[Hpn] Demand at Food Pantries Rises, but Donations Drop

chance martin streetsheet@sf-homeless-coalition.org
Thu, 15 Nov 2001 12:37:56 -0800


http://www.nytimes.com/2001/11/15/nyregion/15HUNG.html?pagewanted=print

New York Times
November 15, 2001

Demand at Food Pantries Rises, but Donations Drop

By ALAN FEUER

The slow economy and the loss of thousands of jobs after the World Trade
Center attack have heightened demand at food pantries, but the supply of
donations is decreasing, according to a study released yesterday by the
city's largest food bank.

The food bank, Food for Survival, took a survey of the soup kitchens they
serve in the days after the Sept. 11 terrorist attack and found that 64
percent of the people receiving free food in New York were taking donations
for the first time. Most of these first-time clients were single mothers who
needed emergency food because they had lost their jobs in the attack, said
Lucy Cabrera, the president of the food bank.

Even before Sept. 11, Dr. Cabrera said, reliance on food donations was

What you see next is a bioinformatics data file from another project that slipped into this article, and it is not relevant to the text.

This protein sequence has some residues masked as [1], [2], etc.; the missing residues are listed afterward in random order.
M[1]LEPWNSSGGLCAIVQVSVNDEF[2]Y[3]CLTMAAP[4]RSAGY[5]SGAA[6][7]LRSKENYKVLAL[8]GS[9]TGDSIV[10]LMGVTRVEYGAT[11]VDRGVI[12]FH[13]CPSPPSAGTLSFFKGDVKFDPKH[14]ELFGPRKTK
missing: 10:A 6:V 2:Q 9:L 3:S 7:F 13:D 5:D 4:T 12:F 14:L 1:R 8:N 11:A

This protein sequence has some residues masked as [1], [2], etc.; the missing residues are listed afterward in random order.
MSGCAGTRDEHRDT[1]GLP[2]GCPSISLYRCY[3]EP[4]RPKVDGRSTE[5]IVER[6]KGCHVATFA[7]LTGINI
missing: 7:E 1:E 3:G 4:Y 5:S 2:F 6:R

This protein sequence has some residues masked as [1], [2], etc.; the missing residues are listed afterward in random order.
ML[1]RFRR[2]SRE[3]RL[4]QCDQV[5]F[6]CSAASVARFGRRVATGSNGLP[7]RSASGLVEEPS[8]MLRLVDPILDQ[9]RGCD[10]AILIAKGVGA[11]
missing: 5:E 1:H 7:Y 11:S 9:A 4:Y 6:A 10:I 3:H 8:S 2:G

greater than last year's. More than 1.5 million New Yorkers, including
510,000 children, relied on soup kitchens, food pantries and shelters to
avoid going hungry, Dr. Cabrera said. In 1997, by comparison, about 450,000
people received emergency food donations, she said.

Last month, Food for Survival distributed 28 percent more food to about
1,200 food pantries, homeless shelters and soup kitchens around New York
than in October 2000, Dr. Cabrera said at a news conference at the Hunts
Point produce market in the Bronx. At the same time, donations from
individual contributors decreased by about 30 percent in October compared
with the same month last year, she said.

Dr. Cabrera attributed the drop in donations to the fact that regular donors
had already given money to charities to help with the fallout from the
terrorist attack and could not afford to give much more.

Even with the decrease in donations, however, Food for Survival has not had
to decrease food deliveries, Dr. Cabrera said. Indeed, the food bank sent
huge amounts of food to ground zero after the attack.

"We saved up funds because we always knew that a rainy day would come," she
explained. "Well, that rainy day came on Sept. 11."

The study, called "Hunger in America 2001: The New York City Report,"
surveyed 632 emergency food providers in New York and 376 low-income
clients.

Copyright 2001 The New York Times Company

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